(Originally posted on LMLK Blogspot 5-13-2006.)
This week I engaged in an extremely short-lived debate with 2 university professors (who have no connection to LMLK research) who asserted that a prominent Biblical figure never actually lived. They were offended at my suggestion to keep an open mind on the subject for numerous reasons. I was disappointed/frustrated that people employed by institutions whose goal is to educate, encourage, & open their students minds would not only be intolerant of alternative opinions, but would engage in censorship, mischaracterization, & insults.
Here are some examples of their pseudo-logic (bear in mind that these people are undeniably knowledgeable, with extensive & well-respected academic backgrounds):
1) If you state a differing belief, you’re accused of promoting a personal belief–a very bad thing apparently; if you agree with their personal beliefs, you’re scientific & scholarly–no problem. (Note that I’m not talking about UFOlogy or divine miracles here; I’m simply talking about whether a particular Biblical figure actually lived.) Bear in mind that modern science is founded on testable observations; historical science BY DEFINITION is merely an interpretation of data–a belief.
2) If you compare the usage of ancient Hebrew texts as evidence to the usage of texts from other ancient cultures, you’re imputing the university professors with anti-Semitism. (Sounds like someone has a guilty conscience, doesn’t it?) Would the historicity of Biblical figures be more believable if there were no ancient Hebrew texts? Is it my fault that the vast majority of people–from scholars to screwballs–believe Socrates, Plato, & Aristotle actually lived?
3) If you believe any Biblical characters existed that were not mentioned in contemporary texts of external cultures, you’re an advocate of Biblical inerrancy (a silly doctrine with no tangible definition). Every single person who believes people like Paul, Jesus, Solomon, Moses, & Abraham MIGHT HAVE existed is ipso facto an advocate of Biblical inerrancy. That includes hundreds of millions of people who for centuries have embraced Judaism, Christianity, & Islam.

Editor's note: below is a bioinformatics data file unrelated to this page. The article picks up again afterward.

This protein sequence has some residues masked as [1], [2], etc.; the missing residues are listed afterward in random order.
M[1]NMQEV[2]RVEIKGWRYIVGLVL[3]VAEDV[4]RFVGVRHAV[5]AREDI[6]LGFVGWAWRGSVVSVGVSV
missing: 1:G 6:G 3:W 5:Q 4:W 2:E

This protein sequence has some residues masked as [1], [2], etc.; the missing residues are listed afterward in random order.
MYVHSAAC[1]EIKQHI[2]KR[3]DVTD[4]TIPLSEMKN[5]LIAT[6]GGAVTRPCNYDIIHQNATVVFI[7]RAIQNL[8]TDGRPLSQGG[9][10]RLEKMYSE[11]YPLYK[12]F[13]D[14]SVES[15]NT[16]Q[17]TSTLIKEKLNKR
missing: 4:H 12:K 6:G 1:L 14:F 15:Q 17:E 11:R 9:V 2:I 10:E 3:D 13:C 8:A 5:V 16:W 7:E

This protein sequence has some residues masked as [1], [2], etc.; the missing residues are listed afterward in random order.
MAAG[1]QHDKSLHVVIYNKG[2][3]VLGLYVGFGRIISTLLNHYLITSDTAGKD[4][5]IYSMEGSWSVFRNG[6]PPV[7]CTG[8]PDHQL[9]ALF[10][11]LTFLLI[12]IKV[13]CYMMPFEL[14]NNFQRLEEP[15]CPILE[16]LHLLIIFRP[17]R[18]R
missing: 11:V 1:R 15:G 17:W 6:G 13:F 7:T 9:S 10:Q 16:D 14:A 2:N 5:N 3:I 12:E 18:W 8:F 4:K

4) If you point out #s 1-3 above, you’re puerile.
Their demeanor surprised me, but it shouldn’t have.
The History section of my LMLK vol. 1 book illustrates academic debates that never needed to be. I don’t understand why otherwise-clever people are so eager to go out on a limb & metamorphose their ideas into laws/facts, entirely skipping over the Hypothesis & Theory stages that characterize what I would call Smart Scholarship.
With LMLK research, the gray areas include:
1) Dating–When were the 21+ seals made/used? For many years scholars erroneously divided the seals into 3 classes spread over a long period of time; current mainstream scholars go to the opposite extreme by congregating all 21 types into a single, short-lived chronological class.
2) Meaning–What message did the seals convey? Oh, for the late 19th-century days of an open, unbiased mind! For more than a century, all but one archeologist (R.A.S. Macalister) have assumed the inscriptions represent places & the icons connote pagan symbolism.
Both problems can be summarized in this: How much weight should be given to inference when historical facts can no longer be witnessed? Why are so many scholars afraid to preface their remarks with the simple phrase, “I believe…” or “I don’t believe…”? What would be the harm in that? I’d be placated if they’d say, “Most scholars who think just like me believe…” It seems that some scholars have so much info in their brains that it occasionally debilitates their reasoning function!
To a certain degree, we owe a debt of gratitude to Sennacherib for destroying many Judean sites (acting on God’s authority per Isaiah 10:5-6), & for bragging about his incomplete/illusory victory over King Hezekiah (in his cuneiform prisms). Otherwise, we would not only be debating over which reign(s) LMLK seals belonged to, but scholars would have another name on their Santa Claus list of Biblical figures who never really existed.
(More along these lines in my next book, which I obtained the LOC Control Number for this week–yippee!!!)
On a less philosophical & more personal note, the latter part of the week involved shopping for minor upgrades to my PC. In retrospect, I’m amazed at how well my computer’s performed over its 3-year life (which equates to about 15 dog years). I purchased/assembled it in the spring of 2003 prior to beginning my first book, & aside from an occasional reboot (due to conflicts from my dial-up modem that have now been eliminated thanks to a DSL connection), it hasn’t given me much grief. Oh that we could upgrade academia to a better performance!
P.S. When I originally posted this last night, I forgot to include a link where you could learn more about the 2 anonymous scholars I referenced above.